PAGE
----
Chinese society, as the country's economy has developed in the last four decades, has developed a narrative for its material aspirations, but the inner lives of Chinese people, because of the diversity and complexity of the country, remain as much a mystery now as they ever did. With a public discourse dominated by the language of 'socialism with Chinese characteristics for a new era', and 'Xi Jinping Thought', and with ideas like 'rule by law' rather than 'rule of law', the country seems to have an orderly exceptionalism. And yet despite the dense networks that each person has created through social media, and the massive surveillance that has been targeted at this by the authorities, the story of what has been called 'deep China' - of what people what in their personal lives, and the kind of things that guide and sustain them, remains hard to capture. What can we make of a society that almost exists in two realms, and with a two-track ethics and language of expression - that of the Party with its adherence to collectivist notions of serving the people, and building a rich, strong country, and that of people and society more broadly, where to get rich is glorious, society seems pervaded by contention, and a kind of carnivalesque disarray prevails.
Co-hosted with the Oxford University China Centre as part of its Modern China Studies Seminar Series.
The Oxford Chinese Law Discussion Group is generously supported by Skadden, Arps, Slate, Meagher & Flom.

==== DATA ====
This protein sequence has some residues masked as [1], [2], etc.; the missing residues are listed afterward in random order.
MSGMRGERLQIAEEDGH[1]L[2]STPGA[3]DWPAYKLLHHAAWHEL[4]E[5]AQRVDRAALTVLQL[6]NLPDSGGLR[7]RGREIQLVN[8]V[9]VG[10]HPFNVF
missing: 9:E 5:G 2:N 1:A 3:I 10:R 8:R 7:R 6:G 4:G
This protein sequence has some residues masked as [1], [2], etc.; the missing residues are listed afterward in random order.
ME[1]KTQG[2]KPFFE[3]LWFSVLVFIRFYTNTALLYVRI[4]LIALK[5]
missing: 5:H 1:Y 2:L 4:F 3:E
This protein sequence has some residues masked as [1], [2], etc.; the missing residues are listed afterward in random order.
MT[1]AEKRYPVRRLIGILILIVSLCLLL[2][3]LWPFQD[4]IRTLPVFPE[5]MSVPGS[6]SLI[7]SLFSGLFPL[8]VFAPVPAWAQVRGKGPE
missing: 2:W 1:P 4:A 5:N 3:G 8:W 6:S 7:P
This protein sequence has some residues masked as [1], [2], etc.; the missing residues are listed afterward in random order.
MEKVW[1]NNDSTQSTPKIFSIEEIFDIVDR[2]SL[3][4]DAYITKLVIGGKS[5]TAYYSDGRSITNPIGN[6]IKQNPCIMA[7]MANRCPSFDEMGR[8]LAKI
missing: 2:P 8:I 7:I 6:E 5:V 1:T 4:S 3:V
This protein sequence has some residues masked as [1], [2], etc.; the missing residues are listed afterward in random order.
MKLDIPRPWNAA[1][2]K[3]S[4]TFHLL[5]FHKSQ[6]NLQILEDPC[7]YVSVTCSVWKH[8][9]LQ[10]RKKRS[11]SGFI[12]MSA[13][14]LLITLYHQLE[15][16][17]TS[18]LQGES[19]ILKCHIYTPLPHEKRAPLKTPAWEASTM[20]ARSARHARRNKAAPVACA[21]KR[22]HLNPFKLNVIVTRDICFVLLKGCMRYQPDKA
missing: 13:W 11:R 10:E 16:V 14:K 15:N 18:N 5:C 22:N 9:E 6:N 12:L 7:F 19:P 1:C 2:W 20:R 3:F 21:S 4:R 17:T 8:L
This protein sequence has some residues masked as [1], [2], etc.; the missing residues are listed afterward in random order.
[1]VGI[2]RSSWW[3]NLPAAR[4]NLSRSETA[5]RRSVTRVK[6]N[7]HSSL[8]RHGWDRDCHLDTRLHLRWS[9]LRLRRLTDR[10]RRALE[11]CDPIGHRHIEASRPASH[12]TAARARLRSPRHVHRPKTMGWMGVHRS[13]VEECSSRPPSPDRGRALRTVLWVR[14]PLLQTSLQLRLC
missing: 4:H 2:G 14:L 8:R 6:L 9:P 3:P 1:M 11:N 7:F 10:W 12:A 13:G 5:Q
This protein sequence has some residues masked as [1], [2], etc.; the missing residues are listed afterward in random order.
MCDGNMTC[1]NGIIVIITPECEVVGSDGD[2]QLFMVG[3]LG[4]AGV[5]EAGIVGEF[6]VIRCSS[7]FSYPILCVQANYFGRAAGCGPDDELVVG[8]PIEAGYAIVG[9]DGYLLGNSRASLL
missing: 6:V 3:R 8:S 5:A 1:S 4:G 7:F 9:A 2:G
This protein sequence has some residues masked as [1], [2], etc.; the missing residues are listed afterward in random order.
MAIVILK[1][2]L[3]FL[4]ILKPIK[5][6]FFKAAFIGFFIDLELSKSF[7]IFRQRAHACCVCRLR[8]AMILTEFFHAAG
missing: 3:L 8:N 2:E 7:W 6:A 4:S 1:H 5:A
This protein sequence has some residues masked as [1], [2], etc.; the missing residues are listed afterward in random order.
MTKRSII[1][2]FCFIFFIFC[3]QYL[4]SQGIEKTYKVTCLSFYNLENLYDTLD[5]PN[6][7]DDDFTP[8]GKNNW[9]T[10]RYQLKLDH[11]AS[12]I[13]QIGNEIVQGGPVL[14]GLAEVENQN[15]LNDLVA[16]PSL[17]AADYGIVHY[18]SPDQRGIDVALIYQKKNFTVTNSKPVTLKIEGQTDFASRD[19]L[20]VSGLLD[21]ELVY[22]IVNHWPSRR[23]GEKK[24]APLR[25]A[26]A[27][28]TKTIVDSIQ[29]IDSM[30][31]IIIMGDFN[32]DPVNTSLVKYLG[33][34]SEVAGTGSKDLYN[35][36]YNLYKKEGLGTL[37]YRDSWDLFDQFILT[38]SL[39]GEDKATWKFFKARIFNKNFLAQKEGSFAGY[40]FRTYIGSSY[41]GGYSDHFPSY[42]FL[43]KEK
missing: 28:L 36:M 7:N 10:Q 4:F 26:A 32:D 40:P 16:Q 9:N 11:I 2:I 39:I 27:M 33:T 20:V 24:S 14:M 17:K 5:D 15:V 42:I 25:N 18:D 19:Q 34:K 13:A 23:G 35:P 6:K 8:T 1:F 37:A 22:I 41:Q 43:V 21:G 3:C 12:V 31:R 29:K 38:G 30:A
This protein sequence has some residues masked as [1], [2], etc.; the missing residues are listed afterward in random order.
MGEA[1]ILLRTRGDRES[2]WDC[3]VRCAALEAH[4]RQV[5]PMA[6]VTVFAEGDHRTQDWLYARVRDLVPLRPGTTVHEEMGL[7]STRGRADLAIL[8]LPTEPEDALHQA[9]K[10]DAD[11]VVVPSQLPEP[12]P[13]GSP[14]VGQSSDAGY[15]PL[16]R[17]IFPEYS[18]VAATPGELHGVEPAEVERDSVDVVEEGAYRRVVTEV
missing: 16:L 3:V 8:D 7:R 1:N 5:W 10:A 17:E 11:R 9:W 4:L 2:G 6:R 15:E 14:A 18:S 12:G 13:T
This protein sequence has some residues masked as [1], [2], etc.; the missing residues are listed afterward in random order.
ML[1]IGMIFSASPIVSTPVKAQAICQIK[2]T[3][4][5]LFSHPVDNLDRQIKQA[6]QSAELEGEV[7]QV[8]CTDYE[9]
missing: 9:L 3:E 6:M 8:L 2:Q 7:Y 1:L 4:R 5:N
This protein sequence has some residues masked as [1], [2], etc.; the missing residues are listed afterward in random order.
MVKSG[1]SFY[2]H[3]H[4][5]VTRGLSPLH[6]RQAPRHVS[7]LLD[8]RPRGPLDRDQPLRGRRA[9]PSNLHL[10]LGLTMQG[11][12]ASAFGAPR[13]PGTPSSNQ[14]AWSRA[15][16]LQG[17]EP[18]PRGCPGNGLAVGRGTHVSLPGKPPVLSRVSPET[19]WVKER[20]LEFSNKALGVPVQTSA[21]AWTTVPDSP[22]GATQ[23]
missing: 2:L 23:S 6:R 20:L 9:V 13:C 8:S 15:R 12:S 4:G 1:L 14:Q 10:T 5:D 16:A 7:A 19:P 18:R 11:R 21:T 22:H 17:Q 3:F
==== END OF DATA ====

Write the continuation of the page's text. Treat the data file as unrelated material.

About the speaker
Kerry Brown is Professor of Chinese Studies and Director of the Lau China Institute at King's College London. From 2012 to 2015 he was Professor of Chinese Politics and Director of the China Studies Centre at the University of Sydney, Australia. Prior to this, he worked at Chatham House from 2006 to 2012, as Senior Fellow and then Head of the Asia Programme. From 1998 to 2005 he worked at the British Foreign and Commonwealth Office, as First Secretary at the British Embassy in Beijing, and then as Head of the Indonesia, Philippine and East Timor Section. He lived in the Inner Mongolia region of China from 1994 to 1996. He has a Master of Arts from Cambridge University, a Post Graduate Diploma in Mandarin Chinese (Distinction) from Thames Valley University, London, and a PhD in Chinese politics and language from Leeds University. Kerry Brown directed the Europe China Research and Advice Network (ECRAN) giving policy advice to the European External Action Service between 2011 and 2014. He is the author of over ten books on modern Chinese politics, history and language, the most recent of which are The New Emperors: Power and the Princelings in China (2014), What's Wrong with Diplomacy: The Case of the UK and China (2015) and the Berkshire Dictionary of Chinese Biography (in Four Volumes- 2014-2015). His 'China's CEO: Xi Jinping' was published in 2016. 'China's World: What Does China Want' was published in August 2017.